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Does anyone have a good solution for taking a CSV file and adjusting the column layout?

So for example, I have a file with headers + data:

foo,bar,baz
1,2,3

But I want to change the column layout to:

qux,foo,waldo,fred,bar,baz

Resulting in a data file which looks like:

qux,foo,waldo,fred,bar,baz
,1,,,2,3

I've been going in circles with CSVKit and other command-line tools - they seem more aimed towards merging/manipulating data sets vs column adjustments.

Any ideas for a generic and extensible solution?

  • So - what be your generic and extensible input? Are you going to provide the "new" header? – RudiC Dec 21 '18 at 18:25
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There are many ways to complete this task. For ease of use and extensibility, I would recommend Python with the pandas library. The key functions you need are pandas.read_csv() and dataframe.to_csv() -- these are well documented in the pandas online reference.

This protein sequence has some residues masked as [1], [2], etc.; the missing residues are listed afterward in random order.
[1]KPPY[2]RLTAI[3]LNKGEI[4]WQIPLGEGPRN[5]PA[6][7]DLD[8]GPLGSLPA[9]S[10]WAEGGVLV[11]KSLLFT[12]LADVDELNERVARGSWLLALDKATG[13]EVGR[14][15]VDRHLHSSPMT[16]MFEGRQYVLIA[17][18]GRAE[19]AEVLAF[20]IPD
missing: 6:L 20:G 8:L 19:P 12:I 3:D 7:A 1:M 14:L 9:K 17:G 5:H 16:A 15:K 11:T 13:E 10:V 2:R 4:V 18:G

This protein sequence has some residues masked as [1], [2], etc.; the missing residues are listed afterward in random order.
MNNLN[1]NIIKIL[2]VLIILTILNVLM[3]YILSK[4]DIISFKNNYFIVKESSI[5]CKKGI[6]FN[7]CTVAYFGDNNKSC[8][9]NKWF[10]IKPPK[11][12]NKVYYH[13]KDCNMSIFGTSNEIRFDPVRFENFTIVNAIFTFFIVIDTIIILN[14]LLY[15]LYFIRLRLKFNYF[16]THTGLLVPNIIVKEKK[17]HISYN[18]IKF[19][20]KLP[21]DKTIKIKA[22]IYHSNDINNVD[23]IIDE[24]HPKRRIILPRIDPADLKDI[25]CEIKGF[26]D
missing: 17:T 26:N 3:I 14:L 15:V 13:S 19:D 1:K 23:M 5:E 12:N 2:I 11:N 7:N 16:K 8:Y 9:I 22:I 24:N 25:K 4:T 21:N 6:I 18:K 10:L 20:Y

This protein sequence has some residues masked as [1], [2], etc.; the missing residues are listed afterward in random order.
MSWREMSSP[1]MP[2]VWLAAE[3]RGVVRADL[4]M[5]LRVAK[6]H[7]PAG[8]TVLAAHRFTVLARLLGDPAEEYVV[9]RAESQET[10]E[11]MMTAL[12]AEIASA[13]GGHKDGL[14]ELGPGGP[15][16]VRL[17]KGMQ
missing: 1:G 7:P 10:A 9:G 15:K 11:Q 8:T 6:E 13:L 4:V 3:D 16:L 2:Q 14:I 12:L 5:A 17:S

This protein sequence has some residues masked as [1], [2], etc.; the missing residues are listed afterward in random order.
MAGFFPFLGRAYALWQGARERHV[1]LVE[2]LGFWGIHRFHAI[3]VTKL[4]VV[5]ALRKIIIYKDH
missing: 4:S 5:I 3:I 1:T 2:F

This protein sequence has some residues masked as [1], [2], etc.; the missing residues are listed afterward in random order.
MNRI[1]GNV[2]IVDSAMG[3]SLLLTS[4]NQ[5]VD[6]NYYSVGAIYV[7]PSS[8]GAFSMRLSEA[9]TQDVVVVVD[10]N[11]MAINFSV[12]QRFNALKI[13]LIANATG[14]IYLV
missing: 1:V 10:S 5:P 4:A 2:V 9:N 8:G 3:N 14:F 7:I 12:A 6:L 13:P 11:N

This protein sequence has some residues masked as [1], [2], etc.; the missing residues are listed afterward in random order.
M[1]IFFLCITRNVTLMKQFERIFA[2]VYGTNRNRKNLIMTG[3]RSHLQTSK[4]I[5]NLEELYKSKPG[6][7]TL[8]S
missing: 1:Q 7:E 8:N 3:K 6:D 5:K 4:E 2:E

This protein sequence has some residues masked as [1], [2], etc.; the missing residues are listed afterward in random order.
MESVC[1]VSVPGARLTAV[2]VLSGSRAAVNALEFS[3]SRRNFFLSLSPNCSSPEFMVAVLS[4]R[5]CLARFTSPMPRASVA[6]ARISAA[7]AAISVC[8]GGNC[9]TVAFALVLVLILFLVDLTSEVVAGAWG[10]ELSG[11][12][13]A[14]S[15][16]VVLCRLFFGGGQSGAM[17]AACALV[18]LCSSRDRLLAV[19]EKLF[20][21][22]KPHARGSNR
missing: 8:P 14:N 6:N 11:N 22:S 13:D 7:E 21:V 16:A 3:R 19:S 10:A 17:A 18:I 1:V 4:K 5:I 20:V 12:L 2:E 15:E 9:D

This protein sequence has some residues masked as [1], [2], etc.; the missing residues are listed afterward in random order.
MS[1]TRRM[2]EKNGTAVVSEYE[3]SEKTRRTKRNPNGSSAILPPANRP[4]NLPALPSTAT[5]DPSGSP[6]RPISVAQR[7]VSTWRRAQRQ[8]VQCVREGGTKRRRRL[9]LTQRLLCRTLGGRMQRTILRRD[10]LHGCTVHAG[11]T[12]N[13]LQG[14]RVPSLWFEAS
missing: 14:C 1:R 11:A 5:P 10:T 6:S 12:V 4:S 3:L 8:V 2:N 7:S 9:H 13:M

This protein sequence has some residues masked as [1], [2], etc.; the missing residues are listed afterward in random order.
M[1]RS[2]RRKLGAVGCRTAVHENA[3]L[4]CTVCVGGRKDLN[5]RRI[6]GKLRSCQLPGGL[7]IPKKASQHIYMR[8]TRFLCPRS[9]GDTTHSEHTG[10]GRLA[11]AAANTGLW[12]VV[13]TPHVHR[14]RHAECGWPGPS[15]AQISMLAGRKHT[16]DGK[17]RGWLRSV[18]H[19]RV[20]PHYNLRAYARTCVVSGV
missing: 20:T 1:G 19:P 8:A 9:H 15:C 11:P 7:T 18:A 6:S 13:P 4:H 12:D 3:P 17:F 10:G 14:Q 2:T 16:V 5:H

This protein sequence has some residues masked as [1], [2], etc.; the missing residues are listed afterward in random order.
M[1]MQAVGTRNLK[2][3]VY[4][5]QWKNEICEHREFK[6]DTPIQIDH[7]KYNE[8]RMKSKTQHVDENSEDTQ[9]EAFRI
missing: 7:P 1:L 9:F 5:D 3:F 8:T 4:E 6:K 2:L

import pandas as pd
df = pd.read_csv('input.csv')
df.reindex(columns=['qux','foo','waldo','fred','bar','baz']).to_csv('outfile.csv')
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Hi with Miller is

mlr --csv put '$qux="";$waldo="";$fred=""' then reorder -f qux,foo,waldo,fred,bar,baz input.csv
-1
#!/bin/bash
IFS=','
while read foo bar baz waldo fred qux
do
    echo $qux','$foo','$waldo','$fred','$bar','$baz
done

explanation:

This is a bash shell script. It may work with other shells.

IFS is an environment variable which holds the field separator.
Set IFS to be the comma character.

The while statement loops over all of the lines of input.

The read function separates the line of input using the IFS (comma) into multiple variables.

The do line is part of the structure of the while statement. Every line between 'do' and 'done' is repeated for each line of input.

The echo command creates output. For each line of input we print out the contents of the variables as filled by 'read', in the desired order, divided by commas.

So these statements work on each line of input, dividing each line up into multiple fields then puts the line back together with the fields in a different order.

One potential problem with this is if there is an embedded comma in a data field, it is not smart enough to figure that out.

If you save this shell script in a file (for example X.sh), then you would send your CSV file in as standard input (stdin) and save the reordered CSV output in a new file.

cat mycsv.txt | X.sh > newcsv.txt

  • 1
    Can you add some explanations to the script. – Romeo Ninov Dec 22 '18 at 17:21

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